Sauvignon Blanc and Pinot Noir are the grapes most American consumers recognize as ones that New Zealand excels at. But that only tells a small piece of the New Zealand wine story. There are a number of distinct growing regions, and each shines by growing what works best there. In the Hawke’s Bay region, hearty red wines are the star of the show. Syrah, Merlot and Cabernet Sauvignon lead the way, followed by smaller amounts of emerging grapes such as Tempranillo and Malbec, which may yet play an important role in New Zealand’s second largest wine region.
Earlier this year, I spent a few weeks in New Zealand touring regions on both islands. I hit some of the biggest regions and a couple of the smaller regions too. Excellent wine abounds all over the country. One area that made a particularly lasting impression is Hawke’s Bay, which stands out for their focus on bigger red wines. It’s important to note that the reason they concentrate on these grapes is because they thrive there. Not only are they producing distinct wines of quality, but they’re doing so at great prices. Dollar for dollar, wines from New Zealand deliver more value than their counterparts in nearly every case. Here’s a look at some delicious bottles I highly recommend. Even the higher priced bottles are great values for the quality offered.
Church Road 2014 McDonald Series Syrah ($22)
It’s dark and inky in the glass. Black raspberry, plum and hints of licorice are evident on the nose. The palate is stuffed with oodles of proportionate dark fruit flavors. Bits of dark chocolate and chicory are present on the long, spice-laden finish. This is an exceptional example of Syrah for the price.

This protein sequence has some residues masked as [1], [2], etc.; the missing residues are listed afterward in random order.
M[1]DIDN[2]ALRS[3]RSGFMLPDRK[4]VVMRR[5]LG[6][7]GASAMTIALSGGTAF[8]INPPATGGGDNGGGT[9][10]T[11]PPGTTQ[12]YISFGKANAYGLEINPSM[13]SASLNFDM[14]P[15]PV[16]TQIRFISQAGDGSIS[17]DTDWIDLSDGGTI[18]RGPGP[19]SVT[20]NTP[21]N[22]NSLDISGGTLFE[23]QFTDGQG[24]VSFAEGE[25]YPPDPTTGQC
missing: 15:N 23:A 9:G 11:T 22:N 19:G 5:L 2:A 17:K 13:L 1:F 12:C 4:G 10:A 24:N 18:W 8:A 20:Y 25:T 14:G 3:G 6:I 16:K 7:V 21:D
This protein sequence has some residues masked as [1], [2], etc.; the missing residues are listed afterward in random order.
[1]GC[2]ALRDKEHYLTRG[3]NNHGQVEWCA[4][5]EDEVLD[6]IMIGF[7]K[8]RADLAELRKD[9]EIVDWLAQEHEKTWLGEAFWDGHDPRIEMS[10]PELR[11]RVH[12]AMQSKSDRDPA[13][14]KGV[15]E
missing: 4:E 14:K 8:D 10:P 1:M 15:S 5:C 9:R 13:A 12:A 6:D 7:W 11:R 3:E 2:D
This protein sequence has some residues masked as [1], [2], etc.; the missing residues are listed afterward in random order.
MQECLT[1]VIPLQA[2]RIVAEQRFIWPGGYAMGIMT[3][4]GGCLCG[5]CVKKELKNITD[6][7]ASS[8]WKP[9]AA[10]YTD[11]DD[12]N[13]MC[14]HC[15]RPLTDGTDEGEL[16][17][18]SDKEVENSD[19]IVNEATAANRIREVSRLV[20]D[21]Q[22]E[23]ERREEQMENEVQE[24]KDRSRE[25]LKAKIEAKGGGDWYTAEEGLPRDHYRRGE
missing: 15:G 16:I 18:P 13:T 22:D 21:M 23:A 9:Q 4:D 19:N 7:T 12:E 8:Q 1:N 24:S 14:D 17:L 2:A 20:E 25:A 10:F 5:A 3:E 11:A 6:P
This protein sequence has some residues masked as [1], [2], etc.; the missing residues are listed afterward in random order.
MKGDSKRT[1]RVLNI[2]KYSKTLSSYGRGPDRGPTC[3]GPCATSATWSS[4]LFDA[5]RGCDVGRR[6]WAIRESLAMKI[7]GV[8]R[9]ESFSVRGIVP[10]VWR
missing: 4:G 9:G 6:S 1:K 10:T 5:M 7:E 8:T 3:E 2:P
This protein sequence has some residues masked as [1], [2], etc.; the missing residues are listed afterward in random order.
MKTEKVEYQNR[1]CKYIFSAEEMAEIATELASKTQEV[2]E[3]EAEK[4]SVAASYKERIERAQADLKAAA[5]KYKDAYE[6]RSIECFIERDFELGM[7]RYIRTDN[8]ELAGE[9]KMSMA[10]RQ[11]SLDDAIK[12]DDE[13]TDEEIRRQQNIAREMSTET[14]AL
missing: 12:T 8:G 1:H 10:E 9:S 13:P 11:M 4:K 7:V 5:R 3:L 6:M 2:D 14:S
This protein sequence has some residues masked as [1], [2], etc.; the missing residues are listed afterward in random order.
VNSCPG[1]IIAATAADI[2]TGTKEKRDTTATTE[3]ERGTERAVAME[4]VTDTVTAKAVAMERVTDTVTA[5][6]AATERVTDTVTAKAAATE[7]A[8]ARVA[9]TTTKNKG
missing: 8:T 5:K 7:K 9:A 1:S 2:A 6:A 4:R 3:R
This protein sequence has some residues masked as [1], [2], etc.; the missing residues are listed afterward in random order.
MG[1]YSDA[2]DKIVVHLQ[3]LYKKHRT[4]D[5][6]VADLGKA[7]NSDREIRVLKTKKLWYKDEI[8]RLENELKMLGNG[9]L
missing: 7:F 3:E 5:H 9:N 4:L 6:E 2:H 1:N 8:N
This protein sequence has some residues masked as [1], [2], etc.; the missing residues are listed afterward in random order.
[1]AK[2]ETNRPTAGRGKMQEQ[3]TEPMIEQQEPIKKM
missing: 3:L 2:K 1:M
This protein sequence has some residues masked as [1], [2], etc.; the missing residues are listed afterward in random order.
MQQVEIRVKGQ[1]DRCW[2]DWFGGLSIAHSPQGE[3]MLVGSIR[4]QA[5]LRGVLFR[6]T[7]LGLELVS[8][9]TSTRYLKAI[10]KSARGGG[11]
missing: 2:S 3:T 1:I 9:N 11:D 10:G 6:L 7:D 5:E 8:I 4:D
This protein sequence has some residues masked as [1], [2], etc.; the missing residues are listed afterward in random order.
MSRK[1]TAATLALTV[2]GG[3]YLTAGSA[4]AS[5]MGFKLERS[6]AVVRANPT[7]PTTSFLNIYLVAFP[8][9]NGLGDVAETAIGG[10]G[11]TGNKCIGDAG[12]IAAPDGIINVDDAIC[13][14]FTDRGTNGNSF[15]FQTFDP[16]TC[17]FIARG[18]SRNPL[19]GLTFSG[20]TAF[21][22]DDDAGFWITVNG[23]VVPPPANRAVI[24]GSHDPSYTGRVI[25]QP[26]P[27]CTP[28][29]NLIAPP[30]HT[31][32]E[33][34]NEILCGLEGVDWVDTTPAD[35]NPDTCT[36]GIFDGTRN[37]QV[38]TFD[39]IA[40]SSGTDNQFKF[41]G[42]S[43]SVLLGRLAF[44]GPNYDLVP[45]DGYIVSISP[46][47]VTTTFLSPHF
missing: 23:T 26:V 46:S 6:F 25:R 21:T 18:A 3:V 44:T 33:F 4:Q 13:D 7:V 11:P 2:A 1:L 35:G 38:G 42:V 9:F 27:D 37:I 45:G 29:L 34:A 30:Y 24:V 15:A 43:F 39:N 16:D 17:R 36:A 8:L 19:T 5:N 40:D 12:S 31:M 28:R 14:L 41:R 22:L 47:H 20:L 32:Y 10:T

Black Barn Vineyards 2014 Merlot / Cabernet Franc ($28)
The vibrant, cherry red hue shimmers in the glass. Cherry aromas and bits of leather are evident here. The palate shows off continued red fruit, cinnamon, clove and wisps of earth. All of these characteristics continue on the finish. This fresh, fruity and impeccably balanced wine is going to pair with an impressively wide array of foods.
Villa Maria 2013 Gimblett Gravels Reserve Merlot ($29)
Red cherry aromas are underpinned by wisps of dust. There’s an intense core of minerals here that’s wrapped around a near stampede of red fruit flavors. Bits of clay, dried cherry and earth are all evident on the finish along with a final punch of flint. If you need proof that Merlot can be structured, dry and age-worthy, here’s exhibit A.
Trinity Hill 2013 Homage ($93)
This entirely Syrah offering is their flagship wine. Toast oak and blackberry aromas lead the way. The palate is littered with intense dried black fruit flavors. Wisps of savory herb play along as well. Black raspberry, white pepper and more are all in evidence on the long, lush finish.
Rod McDonald 2013 Trademark Syrah ($54)
Over a period of 2 ½ weeks in New Zealand, I tasted a lot of amazing wines. A few were as good as this Syrah, but none were better. It leads with immense and appealing aromatics that show off violets and plum. The palate is layered, deep and complex with fleshy black fruits tinged by wisps of red fruit and savory herbs. The prodigious finish shows minerals, earth, wisps of chocolate and more. This wine is fresh, balanced and stuffed with genuine character. It’s beyond appealing now, but it easily has 20 years of life ahead of it. To distill it into a single word: awesome.
Craggy Range 2013 Gimblett Gravels Vineyard “Le Sol” ($86)
This Syrah features lifted aromatics such as fresh flowers, plums and bits of vanilla. The chewy palate is at the same time beefy and big but elegant and restrained. It’s a fine example of grace under pressure. Limestone, black raspberry and more are the stars. The finish shows off limestone, earth and wild blueberry.